When considering a product to buy especially investing for equipment and office assets, it is always best to consider looking at the NEMA 12 Enclosures standards.
NEMA 12 enclosures are intended mainly for indoor industrial, manufacturing, and machining applications. These metal enclosures will protect against dust, dirt, and be dripping non-corrosive liquids, oil and lubricants. NEMA standards will give customers a quality enclosure for any industrial application. Certain companies produce a number of enclosure types in aluminum, carbon steel and stainless steel delivered quickly at competitive prices.
A consumer can consider these certain aspects of the NEMA 12 enclosures:
NEMA 12 Characteristics:
- Primarily for industrial indoor use
- Protection against dust, falling dirt, fibers, and lint
- Protection from dripping water and other noncorrosive liquids
- Resistant to damage from external condensation of noncorrosive liquids
- Doors with oil-resistant gaskets
- Available with pre-punched holes, cutouts, lift-off hinges, insulation, latches or locks
- Common application: automation control and electronic drives systems, including packaging, material handling, non-corrosive process control, and manufacturing
- Designed for indoor use
- Used in applications where non-pressurized oil and water occurs (light drips and splashes)
- Protects against non-hazardous foreign solid objects besides water
- No protection against significant environmental risks (rain, snow, sleet, icing, and spray of liquids)
- No protection against corrosive agents
When it comes to electrical enclosures, knowing where it will be used and the level of protection required are two important considerations.
The National Electrical Manufacturer Association (NEMA) has established a scale from 1 to 13 to help identify which type of enclosure will best protect the enclosure and equipment inside.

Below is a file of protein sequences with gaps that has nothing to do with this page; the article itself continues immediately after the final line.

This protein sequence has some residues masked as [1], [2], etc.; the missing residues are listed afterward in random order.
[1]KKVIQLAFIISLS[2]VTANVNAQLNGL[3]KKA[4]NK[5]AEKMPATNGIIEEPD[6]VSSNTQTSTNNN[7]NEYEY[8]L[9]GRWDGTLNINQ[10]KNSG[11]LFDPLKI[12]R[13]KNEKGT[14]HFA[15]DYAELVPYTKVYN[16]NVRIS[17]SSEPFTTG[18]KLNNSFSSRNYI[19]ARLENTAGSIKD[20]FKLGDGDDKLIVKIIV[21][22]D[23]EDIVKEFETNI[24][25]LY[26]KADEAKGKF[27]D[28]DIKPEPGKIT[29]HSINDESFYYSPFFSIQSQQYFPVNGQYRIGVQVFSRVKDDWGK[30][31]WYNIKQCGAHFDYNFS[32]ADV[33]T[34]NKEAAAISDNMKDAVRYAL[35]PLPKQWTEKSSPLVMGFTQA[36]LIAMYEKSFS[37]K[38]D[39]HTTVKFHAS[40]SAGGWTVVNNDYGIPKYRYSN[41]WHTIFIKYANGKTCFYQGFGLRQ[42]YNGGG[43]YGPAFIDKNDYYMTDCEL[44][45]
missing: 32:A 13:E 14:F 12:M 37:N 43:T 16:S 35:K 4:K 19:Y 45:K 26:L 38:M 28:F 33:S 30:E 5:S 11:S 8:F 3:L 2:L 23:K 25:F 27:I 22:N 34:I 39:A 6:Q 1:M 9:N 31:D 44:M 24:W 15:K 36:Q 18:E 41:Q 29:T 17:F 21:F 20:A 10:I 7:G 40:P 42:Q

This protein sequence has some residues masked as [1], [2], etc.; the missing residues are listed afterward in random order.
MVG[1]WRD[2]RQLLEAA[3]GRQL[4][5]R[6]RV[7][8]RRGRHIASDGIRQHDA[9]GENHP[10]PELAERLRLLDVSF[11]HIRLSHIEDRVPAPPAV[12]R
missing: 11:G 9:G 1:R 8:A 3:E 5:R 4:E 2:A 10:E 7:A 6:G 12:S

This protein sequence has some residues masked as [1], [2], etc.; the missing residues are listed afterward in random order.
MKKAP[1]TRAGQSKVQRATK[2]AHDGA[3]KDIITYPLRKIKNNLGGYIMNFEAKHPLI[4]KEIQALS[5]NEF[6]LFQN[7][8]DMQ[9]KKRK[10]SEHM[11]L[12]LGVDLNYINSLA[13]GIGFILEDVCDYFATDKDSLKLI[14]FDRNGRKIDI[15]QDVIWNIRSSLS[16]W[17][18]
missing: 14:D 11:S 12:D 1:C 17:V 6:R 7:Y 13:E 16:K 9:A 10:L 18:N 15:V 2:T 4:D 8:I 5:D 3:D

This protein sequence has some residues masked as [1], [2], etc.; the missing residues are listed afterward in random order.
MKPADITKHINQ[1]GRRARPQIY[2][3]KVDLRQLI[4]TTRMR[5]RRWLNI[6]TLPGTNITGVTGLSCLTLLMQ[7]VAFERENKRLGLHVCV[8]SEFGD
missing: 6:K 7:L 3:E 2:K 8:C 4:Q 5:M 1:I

However, selecting an enclosure with the wrong rating is one of the most common errors when specifying a NEMA enclosure. This can result in inadequate protection for equipment, leading to wasted time and money.
Two of the most commonly confused ratings are NEMA 4 and NEMA 12. Many customers assume they need NEMA 4 which has one of the highest levels of enclosure protection. However, the protection rating is so high that it may exceed the needs of the customer, resulting in unnecessary cost.
Moisture and particulate matter can greatly affect pressure transmitter function and longevity. Environmental exposure to water ranges from “condensing” moisture to wash-down with water under pressure to total and permanent submersion.
These systems define protection from solids and liquids entering an enclosure. An IP rating considers only protection against ingress of solid foreign objects and ingress of water, while NEMA ratings consider these and other specifics such as corrosion and construction details. It is possible to say that a NEMA type is equivalent to an IP rating, but it is not possible to say that an IP rating is equivalent to a NEMA type. The comparison of NEMA and IP enclosure ratings is only approximate. It is the responsibility of the user to verify the enclosure rating necessary for the given application.
Customers must check each material that exhibits specific traits that present both advantages and disadvantages depending on its use and location.
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